High Blood Pressure and Natural Prevention

HypertensionHigh blood pressure, also known as hypertension, is a condition in which the force of blood against artery walls is too strong—to the point of being harmful to your health, which increases risks for problems like heart disease, heart attack, and stroke. That being said, high blood pressure is determined by the amount of blood being pumped through the arteries in relation to the width of the arteries; too much blood through too-thin arteries is a recipe for disaster. Hypertension is actually such a common problem that, unfortunately, most people will experience at some point in their lives. It’s even possible to have high blood pressure for years without ever knowing it, all the while damage is being done to the heart and blood vessels. This happens because symptoms usually do not occur until it has reached a point of severity, but luckily this condition is easy to detect with a simple blood pressure test at a regular doctor’s appointment. It is suggested that you get your blood pressure tested at least every two years, and it’s always good to check both arms just in case, due to the fact that it’s possible for there to be a difference (2).

A simple healthy lifestyle is the key to preventing high blood pressure from developing. It’s important to eat a healthy diet that is low in sodium and alcohol. In addition, regular physical activity, maintaining a healthy weight, not smoking, and managing stress in a positive way all combine to work against the odds of developing high blood pressure later in life (1).

In case you already have high blood pressure, doctor-prescribed medicines along with a healthy lifestyle will combat and delay the long-term effects. However, a more natural approach for lowering blood pressure has entered the scene. Fish peptides, from the muscles of the bonito fish (a member of the tuna family), are the key supplement we are referring to here. These are composed of 9 purified proteins, free of any contaminants, and work against the strengths of high blood pressure development (3).

In our bodies, we have a compound called angiotensin, which increases the volume of blood being pumped from the heart, as well as the constriction of the blood vessels through which all this blood has to flow, thus creating a problem of high blood pressure. Then, there are enzymes called angiotensin converting enzymes (ACE) in our bodies as well, converting angiotensin I into angiotensin II, with this conversion being responsible for the increase in fluid and pressure. What the fish peptides do, however, is inhibit the ACE by relaxing artery walls, while simultaneously decreasing the blood flow volume so that healthy amounts of blood can travel throughout the body without constriction (3).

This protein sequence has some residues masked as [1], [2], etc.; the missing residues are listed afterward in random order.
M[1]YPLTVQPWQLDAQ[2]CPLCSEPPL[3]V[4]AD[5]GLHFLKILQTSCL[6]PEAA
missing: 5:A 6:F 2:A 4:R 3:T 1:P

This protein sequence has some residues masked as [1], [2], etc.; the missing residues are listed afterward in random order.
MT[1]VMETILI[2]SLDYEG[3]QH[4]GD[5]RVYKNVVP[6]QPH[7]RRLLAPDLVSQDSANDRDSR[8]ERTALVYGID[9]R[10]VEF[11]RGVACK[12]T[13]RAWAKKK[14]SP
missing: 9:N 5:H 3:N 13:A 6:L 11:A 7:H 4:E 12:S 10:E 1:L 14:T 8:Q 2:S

So why should you use fish peptides as supplements over prescription drugs? There are all kinds of synthetic drugs that work the way fish peptides do, in that they are ACE inhibitors, as opposed to other antihypertension drugs like diuretics and beta-blockers. Like fish peptides, these other synthetic versions of ACE inhibitors also actually improve heart function, as well as blood and oxygen flow. What separates the naturally occurring fish peptides from these other drugs, however, is the fact that they do not produce any side effects. According to the human safety studies that were done on this drug, even majorly excessive doses did not create the typical symptoms so characteristic of normal ACE inhibitor drugs (dry cough, dizziness, light-headedness, headache, and risk of severe allergic reaction) (3).

1.5 grams of fish peptides is the recommended daily dose for utilizing this supplement in hypertension prevention. Though this isn’t the typical route to treating high blood pressure, it is a natural and effective one. Just keep in mind that we always advocate consulting with your doctor first before starting any supplement regimen.

References (click to show/hide)

  1. "How Can High Blood Pressure Be Prevented?" National Heart, Lung, and Blood Institute. National Institutes of Health, 2 Aug. 2012. Web. http://www.nhlbi.nih.gov/health/healthtopics/topics/hbp/prevention.html.
  2. Mayo Clinic Staff. "High Blood Pressure (hypertension)." Mayo Clinic. Mayo Foundation for Medical Education and Research, 28 Apr. 2014. Web. http://www.mayoclinic.org/diseases-conditions/high-bloodpressure/basics/symptoms/con-20019580.
  3. Murray, Michael T., N.D. High Blood Pressure. N.d.

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